Hewlett Packard's scandal has put "pretexting" in the daily news. Until recently, only private investigators and information brokers knew about pretexting. According to today's Wall Street Journal, pretexting is "obtaining information by hiding one's identity." It's a lot more than that. It's not only hiding one's identity, it's pretending to be the person that you're trying to get information on.
When an information broker, or a private investigator, calls a phone company and says he's Bob Smith, when he's not Bob Smith, and that his house burned down and he lost all his cell phone records, and could they fax them to him, that's pretexting. Because it's identity theft, it's unethical, and, in many cases, illegal. At the very least, phone companies can sue a person for obtaining private information by fraudulent means.
We private investigators are equipped to employ pretexting because we can readily get a person's Social Security Number, date of birth, and mother's maiden name. With this power, though, comes responsibility. And because of the careless actions of some, private investigators continually lose their access to important information.
I know of at least two cases in which investigators provided home and work addresses to clients, who then went out and murdered the women that they had been stalking. That's why we at Sherlock Investigations are very careful to whom we give information. One of our policies is to never give out someone's Social Security Number unless there are legal grounds to do so.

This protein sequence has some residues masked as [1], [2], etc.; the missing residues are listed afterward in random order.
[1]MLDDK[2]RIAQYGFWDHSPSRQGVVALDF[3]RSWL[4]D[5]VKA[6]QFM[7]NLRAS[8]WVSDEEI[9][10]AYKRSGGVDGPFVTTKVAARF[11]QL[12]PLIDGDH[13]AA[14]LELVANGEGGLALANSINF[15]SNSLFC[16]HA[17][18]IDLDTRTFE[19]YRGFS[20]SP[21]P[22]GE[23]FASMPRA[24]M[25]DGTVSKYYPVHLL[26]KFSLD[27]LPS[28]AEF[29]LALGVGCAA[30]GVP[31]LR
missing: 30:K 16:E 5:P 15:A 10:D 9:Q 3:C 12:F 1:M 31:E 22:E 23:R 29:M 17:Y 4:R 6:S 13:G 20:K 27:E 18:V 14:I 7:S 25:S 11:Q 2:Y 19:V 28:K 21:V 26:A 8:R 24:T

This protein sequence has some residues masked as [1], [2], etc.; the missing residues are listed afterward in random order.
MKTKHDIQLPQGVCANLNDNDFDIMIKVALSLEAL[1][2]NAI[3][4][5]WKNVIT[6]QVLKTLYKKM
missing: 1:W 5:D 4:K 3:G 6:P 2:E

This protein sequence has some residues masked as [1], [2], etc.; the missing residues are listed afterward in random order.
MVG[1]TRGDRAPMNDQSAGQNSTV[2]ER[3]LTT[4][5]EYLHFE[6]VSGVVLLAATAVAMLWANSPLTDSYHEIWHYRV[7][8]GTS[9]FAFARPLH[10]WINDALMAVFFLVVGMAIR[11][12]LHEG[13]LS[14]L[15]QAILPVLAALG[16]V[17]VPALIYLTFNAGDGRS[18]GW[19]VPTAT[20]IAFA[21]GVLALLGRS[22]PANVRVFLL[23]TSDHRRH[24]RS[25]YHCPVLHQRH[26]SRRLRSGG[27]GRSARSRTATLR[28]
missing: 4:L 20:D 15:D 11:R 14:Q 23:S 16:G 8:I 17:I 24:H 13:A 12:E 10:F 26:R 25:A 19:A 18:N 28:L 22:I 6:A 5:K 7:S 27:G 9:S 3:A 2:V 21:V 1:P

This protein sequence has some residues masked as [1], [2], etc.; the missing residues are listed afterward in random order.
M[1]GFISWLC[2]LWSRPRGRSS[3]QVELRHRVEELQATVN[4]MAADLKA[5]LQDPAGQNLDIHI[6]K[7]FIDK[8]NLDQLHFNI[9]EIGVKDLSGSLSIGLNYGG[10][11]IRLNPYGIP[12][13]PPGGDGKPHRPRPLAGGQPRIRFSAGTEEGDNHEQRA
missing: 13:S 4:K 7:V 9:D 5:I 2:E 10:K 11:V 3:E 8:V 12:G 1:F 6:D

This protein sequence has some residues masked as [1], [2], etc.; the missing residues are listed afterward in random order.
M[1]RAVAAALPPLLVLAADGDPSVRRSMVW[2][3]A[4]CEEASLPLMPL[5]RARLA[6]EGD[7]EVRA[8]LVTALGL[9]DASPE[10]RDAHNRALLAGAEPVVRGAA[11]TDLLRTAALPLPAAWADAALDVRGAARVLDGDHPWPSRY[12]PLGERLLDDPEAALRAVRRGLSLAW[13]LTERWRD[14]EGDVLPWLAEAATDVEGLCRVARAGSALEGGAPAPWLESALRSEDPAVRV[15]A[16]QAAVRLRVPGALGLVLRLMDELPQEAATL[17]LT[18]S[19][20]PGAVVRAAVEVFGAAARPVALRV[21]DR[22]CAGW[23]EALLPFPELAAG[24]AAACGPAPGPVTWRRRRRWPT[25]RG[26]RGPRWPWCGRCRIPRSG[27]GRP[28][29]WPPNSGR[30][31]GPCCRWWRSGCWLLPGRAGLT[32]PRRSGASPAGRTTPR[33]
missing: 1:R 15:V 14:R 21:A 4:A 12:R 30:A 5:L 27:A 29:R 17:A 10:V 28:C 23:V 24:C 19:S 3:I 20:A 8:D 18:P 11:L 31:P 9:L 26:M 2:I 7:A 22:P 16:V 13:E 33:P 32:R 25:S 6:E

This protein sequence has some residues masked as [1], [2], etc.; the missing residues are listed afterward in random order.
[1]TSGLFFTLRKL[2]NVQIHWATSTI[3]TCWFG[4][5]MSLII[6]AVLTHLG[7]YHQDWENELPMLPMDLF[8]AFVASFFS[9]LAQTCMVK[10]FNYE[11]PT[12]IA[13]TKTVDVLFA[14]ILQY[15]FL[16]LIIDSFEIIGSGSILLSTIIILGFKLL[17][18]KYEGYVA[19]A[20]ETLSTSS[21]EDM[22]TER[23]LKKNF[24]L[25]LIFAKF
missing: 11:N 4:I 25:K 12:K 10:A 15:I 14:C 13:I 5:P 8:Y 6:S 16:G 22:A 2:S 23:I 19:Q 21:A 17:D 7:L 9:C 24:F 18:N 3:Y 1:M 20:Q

We sometimes run a background check on our clients, for our own protection, and the protection of the public. Also, we sometimes ask clients why they want certain information. If their answers convince us, then we provide the info they want.
So, if you contact us for an investigation, don't be offended if we ask you some questions. If you have legitimate reasons, and there are many reasons, to order an investigation, you have nothing to worry about.
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